Earthenware Glazes

Earthenware has been the primary clay body of use for potters around the world over the centuries up until modern times. Earthenware clays come in a variety of colours and textures, ranging from white, terracotta and deep chocolate browns, from creamy soft porcelains to rough and grainy raku.

Sajo Ceramics has a wide variety of Earthenware clay and glazes to choose from. We stock Cesco, Mayco and Duncan Crystal glazes, Walker Ceramics, Feeneys and Keane clay bodies to name a few.

Earthenware is fired at temperatures below 1190 degrees Celsius and within the ranges of 950 and 1150 degrees Celsius. The lower firing temperature was formed in ancient times as historically, such high firing temperatures were unattainable in most parts of the world until modern times.

Earthenware can be produced at a temperature as low as 600 degrees Celsius and many won’t be successful at temperatures above 1000 degrees Celsius. Most historical pottery was fired at temperatures of around 800 degrees Celsius giving a wide margin for error as there was no way of gauging the precise temperature and variable conditions within the kiln. Because of the lower firing temperatures required for an earthenware firing, earthenware glazes come in a wider colour range as the lower temperature keeps the colour-giving ingredients within the glaze stable.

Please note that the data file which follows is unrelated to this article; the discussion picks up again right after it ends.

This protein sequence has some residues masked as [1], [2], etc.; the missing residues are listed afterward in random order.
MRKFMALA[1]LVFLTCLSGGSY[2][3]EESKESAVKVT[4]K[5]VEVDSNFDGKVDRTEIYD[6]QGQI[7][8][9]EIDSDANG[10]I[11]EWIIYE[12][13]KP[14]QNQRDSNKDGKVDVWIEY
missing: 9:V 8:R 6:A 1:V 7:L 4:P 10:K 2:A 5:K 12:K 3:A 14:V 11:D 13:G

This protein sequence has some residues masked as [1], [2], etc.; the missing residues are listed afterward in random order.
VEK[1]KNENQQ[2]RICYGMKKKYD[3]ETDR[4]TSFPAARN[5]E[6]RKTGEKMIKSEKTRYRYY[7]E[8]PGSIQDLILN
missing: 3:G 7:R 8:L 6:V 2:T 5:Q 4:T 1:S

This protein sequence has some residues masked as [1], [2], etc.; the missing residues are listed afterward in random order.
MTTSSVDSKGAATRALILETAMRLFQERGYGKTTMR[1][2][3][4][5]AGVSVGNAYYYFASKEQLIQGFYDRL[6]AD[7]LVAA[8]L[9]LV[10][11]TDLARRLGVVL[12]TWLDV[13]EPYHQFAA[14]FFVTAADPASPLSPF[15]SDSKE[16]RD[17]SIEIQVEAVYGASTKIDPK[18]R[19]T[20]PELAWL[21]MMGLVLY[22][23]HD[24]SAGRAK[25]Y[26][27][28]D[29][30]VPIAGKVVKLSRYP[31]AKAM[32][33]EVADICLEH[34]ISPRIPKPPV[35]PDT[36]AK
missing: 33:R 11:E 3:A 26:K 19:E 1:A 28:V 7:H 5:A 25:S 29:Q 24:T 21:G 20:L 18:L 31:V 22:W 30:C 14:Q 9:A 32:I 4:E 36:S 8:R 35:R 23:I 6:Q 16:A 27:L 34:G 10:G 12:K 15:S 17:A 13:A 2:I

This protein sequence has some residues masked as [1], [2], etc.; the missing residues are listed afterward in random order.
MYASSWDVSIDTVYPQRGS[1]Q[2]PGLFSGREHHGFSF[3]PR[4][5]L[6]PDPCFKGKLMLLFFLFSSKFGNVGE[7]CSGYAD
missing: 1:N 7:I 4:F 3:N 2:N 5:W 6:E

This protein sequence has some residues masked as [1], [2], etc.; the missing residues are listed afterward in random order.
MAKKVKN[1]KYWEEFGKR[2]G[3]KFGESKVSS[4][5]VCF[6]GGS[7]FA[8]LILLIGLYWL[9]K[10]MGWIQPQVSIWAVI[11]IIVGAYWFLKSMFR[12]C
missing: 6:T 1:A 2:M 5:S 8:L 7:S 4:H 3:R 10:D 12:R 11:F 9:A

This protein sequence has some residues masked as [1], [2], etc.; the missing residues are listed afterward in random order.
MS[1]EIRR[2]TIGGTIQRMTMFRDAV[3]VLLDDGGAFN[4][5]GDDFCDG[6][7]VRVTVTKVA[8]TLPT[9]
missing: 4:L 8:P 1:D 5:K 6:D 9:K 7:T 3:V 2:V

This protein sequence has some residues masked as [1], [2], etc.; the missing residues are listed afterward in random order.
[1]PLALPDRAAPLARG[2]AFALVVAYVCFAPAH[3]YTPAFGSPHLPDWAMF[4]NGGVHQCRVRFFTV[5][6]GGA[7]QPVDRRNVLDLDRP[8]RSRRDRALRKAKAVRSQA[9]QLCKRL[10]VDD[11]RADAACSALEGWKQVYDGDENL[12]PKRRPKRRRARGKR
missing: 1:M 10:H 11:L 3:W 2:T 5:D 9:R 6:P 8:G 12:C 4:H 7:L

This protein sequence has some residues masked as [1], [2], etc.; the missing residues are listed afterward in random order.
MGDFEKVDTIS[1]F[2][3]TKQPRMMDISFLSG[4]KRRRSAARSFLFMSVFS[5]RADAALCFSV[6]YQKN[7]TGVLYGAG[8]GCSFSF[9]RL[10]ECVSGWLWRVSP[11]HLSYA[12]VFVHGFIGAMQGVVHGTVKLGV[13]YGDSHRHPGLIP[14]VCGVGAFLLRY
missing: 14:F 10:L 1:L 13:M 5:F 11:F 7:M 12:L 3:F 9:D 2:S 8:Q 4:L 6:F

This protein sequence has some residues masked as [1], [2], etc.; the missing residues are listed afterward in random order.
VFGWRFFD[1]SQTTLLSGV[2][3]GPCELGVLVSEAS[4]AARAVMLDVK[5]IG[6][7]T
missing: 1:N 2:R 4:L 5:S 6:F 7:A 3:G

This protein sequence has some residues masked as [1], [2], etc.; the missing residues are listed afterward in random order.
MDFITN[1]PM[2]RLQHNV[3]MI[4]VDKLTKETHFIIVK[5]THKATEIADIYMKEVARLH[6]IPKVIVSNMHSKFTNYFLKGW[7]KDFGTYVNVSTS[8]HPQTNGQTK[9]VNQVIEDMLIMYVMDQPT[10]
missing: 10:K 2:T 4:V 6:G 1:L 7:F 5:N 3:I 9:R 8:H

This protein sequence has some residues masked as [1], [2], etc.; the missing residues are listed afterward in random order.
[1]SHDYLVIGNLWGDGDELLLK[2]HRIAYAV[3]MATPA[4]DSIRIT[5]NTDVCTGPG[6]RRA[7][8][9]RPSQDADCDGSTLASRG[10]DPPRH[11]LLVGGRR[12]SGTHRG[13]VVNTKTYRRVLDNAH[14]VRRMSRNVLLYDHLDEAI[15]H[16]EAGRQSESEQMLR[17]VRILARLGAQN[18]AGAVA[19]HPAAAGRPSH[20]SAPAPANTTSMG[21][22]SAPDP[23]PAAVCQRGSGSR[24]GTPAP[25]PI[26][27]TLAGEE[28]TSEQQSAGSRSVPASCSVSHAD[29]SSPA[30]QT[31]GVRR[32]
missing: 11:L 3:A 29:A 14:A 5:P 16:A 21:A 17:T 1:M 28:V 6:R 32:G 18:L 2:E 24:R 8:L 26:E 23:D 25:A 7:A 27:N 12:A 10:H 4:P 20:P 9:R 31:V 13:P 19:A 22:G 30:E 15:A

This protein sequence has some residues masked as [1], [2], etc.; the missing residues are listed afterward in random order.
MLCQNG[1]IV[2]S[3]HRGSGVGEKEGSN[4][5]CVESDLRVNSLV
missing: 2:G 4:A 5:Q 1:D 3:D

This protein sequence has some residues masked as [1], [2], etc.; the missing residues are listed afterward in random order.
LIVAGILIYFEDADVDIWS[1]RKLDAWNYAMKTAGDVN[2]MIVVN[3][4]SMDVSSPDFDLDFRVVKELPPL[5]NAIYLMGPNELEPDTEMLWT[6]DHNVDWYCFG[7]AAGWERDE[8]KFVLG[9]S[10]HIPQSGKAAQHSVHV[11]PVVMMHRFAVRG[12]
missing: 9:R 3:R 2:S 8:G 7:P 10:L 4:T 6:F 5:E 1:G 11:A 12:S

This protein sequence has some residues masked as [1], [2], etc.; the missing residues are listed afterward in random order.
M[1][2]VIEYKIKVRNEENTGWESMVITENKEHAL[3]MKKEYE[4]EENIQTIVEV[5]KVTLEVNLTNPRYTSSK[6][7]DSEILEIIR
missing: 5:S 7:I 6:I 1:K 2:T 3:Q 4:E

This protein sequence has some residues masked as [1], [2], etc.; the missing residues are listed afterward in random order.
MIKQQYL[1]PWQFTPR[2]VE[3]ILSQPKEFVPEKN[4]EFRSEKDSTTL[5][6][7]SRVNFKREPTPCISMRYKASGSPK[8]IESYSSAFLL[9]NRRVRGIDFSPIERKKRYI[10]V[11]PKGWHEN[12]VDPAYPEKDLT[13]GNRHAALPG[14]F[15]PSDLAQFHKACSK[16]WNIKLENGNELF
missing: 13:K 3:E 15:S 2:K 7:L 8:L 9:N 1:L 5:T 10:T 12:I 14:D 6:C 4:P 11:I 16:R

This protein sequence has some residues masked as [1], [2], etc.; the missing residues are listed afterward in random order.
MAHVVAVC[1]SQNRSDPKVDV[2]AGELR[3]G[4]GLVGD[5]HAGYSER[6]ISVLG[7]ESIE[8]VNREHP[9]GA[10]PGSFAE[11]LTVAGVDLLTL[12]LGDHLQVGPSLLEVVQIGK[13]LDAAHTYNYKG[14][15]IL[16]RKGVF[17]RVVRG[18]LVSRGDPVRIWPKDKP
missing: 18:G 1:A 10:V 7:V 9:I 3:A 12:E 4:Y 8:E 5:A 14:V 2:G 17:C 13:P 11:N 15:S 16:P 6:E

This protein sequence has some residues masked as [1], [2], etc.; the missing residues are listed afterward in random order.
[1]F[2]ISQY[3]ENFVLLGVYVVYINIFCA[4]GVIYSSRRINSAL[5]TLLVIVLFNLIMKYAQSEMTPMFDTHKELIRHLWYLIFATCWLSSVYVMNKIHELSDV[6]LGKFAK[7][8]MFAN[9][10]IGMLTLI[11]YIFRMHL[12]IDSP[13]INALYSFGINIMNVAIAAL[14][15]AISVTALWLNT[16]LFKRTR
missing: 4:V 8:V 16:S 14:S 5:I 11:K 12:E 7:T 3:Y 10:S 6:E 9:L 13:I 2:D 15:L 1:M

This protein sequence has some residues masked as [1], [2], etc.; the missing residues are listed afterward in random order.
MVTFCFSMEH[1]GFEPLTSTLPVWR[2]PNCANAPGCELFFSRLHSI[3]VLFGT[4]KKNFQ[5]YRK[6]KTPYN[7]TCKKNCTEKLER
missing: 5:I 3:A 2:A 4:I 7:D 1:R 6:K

The varied colour range possible in ceramics is usually because of low firing techniques. Due to its porosity, earthenware must be glazed to be watertight and the glazes can form a variety of surface textures, such as matte or glossy and bright or muted colours. They may also enhance the underlying design or texture either unmodified or inscribed, carved or painted.

Generally a contemporary earthenware clay body comprises of 25% kaolin, 25% ball clay, 35% quartz, and 15% feldspar. After firing, most earthenware clay bodies will be coloured white, buff or red. For red clays, the firing temperature affects the colour of the clay body. Usually, earthenware bodies have more plasticity than whiteware bodies making it easier to shape and manipulate on the pottery wheel.